Radical Black Women of Harlem Tour (2019)

9 May 2019, dusan

“Harlem is both an idea and a place. What became known as the ‘Black Mecca’ began as a farming village inhabited first by the Lenape and then by the Dutch. The first Black people in Harlem, both freed and enslaved, worked on farms in the area known as Niew Haarlem. New Haarlem was formally established as a settlement by Peter Stuyvesant in 1658 and was named after the Dutch city of Haarlem. For generations, the sole connection between Niew Haarlem and Niew Amsterdam was a diagonal road built on an old Native path: a street we now call Broadway…

Learn more about this history and the extraordinary contributions of radical Black women who built community, fought for freedom, and imagined other futures, including Williana Jones Burroughs, Regina Anderson Andrews, Ella Baker, Claudia Jones, Lorraine Hansberry, Salaria Kee, Madame C.J. Walker, A’Lelia Walker, Victoria Earle Matthews, Zora Neale Hurston, Louise Thompson Patterson, Dorothy Height, Pauli Murray, Amy Ashwood Garvey, Billie Holiday, Audre Lorde, Madame Stephanie St. Clair, Marvel Cooke, Eslanda Goode Robeson, Una Mulzac, Grace Campbell, and Willie Mae Mallory.

The Radical Black Women of Harlem Walking Tour offers an important contribution to the effort to uplift Black women’s intellectual, social and political work. We encourage community members, students, and educators to use this guidebook to organize tours in New York City, or as inspiration to design guidebooks in other neighborhoods and cities.”

Research and Writing by Asha Futterman and Mariame Kaba
Published in New York, May 2019
20 pages
HT jul

Author
Publisher

PDF, PDF (5 MB)

Alternatives in Retrospect: An Historical Overview 1969-1975 (1981)

29 December 2018, dusan

“An examination of the activities and influence of seven ‘alternative spaces’ active in New York City from the late-1960s to mid-1970s, including Gain Ground, Apple, 98 Green Street, 112 Green Street Workshop, 10 Bleecker Street, Idea Warehouse, and 3 Mercer. Most of them received little outside or institutional funding and all reflect the changing definition of “alternative space” over the decade. Preface by Marcia Tucker, with introduction by Jacki Apple, and essay by Mary Delahoyd. Includes Directors’ and artists’ statements. Published on occasion of the exhibition Alternatives in Retrospect: An Historical Overview 1969-1975.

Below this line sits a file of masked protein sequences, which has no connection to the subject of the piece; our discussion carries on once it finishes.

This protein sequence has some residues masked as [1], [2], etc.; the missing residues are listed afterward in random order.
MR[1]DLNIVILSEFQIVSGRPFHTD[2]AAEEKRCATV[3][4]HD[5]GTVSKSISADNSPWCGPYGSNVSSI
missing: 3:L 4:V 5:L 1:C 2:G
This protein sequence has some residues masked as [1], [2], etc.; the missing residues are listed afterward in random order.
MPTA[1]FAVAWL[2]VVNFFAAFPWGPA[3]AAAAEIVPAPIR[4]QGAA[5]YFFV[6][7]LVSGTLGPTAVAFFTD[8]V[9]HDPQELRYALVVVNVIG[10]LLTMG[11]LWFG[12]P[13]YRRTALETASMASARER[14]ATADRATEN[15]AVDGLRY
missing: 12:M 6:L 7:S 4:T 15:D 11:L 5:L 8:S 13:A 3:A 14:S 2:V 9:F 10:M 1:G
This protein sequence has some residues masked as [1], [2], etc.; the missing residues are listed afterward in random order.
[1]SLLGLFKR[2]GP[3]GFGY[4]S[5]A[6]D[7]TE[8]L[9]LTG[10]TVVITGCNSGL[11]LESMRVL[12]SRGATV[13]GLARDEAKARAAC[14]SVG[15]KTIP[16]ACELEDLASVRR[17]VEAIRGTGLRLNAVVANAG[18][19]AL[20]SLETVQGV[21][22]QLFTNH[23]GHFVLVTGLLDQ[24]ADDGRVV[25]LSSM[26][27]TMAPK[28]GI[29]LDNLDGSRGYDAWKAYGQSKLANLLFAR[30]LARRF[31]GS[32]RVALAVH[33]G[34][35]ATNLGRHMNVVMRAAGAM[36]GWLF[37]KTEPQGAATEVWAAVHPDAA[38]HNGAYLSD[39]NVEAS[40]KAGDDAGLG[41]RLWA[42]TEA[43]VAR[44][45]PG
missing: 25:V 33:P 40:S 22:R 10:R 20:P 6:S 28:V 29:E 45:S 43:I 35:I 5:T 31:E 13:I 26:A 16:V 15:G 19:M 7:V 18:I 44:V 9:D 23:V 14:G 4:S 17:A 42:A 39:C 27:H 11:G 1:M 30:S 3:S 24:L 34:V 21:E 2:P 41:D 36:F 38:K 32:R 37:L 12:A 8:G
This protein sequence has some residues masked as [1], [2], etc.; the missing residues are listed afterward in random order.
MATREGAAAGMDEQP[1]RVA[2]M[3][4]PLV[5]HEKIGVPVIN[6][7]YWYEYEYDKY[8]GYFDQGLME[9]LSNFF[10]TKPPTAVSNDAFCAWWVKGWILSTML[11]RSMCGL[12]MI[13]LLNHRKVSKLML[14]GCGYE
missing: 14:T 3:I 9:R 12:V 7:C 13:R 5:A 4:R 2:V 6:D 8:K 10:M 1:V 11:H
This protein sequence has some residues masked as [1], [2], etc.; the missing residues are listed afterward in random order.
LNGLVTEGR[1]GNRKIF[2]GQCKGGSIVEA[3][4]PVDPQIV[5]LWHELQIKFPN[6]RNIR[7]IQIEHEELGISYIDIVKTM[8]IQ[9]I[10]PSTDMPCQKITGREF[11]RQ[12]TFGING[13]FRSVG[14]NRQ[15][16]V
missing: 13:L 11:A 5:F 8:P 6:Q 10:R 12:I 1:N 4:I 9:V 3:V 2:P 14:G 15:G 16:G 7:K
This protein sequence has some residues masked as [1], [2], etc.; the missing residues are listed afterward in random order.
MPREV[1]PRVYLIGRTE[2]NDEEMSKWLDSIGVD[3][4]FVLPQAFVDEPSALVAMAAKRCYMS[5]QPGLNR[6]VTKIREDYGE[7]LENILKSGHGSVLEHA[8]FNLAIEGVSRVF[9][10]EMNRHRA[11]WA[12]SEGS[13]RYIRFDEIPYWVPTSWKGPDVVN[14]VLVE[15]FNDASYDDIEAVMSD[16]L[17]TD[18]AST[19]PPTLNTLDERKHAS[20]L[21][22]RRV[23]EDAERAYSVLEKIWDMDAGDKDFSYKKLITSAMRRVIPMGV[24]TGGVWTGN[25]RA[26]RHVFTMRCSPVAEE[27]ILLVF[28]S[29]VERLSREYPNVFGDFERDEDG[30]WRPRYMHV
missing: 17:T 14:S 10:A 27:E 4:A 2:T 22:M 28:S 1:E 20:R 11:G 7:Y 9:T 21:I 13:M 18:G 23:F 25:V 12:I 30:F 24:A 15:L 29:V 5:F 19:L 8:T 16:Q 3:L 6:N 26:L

Publisher New Museum of Contemporary Art, New York, 1981
LCCN 8181185
52 pages

Exhibition
Publisher
WorldCat

PDF, PDF (38 MB)

Sally Banes: Greenwich Village 1963: Avant-Garde Performance and the Effervescent Body (1993)

28 July 2017, dusan

“The year was 1963 and from Birmingham to Washington, D.C., from Vietnam to the Kremlin to the Berlin Wall, the world was in the throes of political upheaval and historic change. But that same year, in New York’s Greenwich Village, another kind of history and a different sort of politics were being made. This was a political history that had nothing to do with states or governments or armies–and had everything to do with art. And this is the story that Sally Banes tells, a year in the life of American culture, a year that would change American life and culture forever. It was in 1963, as Banes’s book shows us, that the Sixties really began.

Banes draws a vibrant portrait of the artists and performers who gave the 1963 Village its exhilarating force, the avant-garde whose interweaving of public and private life, work and play, art and ordinary experience, began a wholesale reworking of the social and cultural fabric of America. Among these young artists were many who went on to become acknowledged masters in their fields, including Andy Warhol, John Cage, Yoko Ono, Yvonne Rainer, Lanford Wilson, Sam Shepard, Brian de Palma, Harvey Keitel, Kate Millet, and Claes Oldenburg. In live performance–Off-Off Broadway theater, Happenings, Fluxus, and dance–as well as in Pop Art and underground film, we see this generation of artists laying the groundwork for the explosion of the counterculture in the late 1960s and the emergence of postmodernism in the 1970s. Exploring themes of community, freedom, equality, the body, and the absolute, Banes shows us how the Sixties artists, though shaped by a culture of hope and optimism, helped to galvanize a culture of criticism and change. As 1963 came to define the Sixties, so this vivid account of the year will redefine a crucial generation in recent American history.”

Publisher Duke University Press, 1993
ISBN 082231357X, 9780822313571
ix+308 pages

Reviews: Serge Guilbaut (Am Hist Rev, 1995), Marla Carlson (Theatre J, 1996), PublishersWeekly (n.d.).

Publisher
WorldCat

PDF (100 MB, no OCR)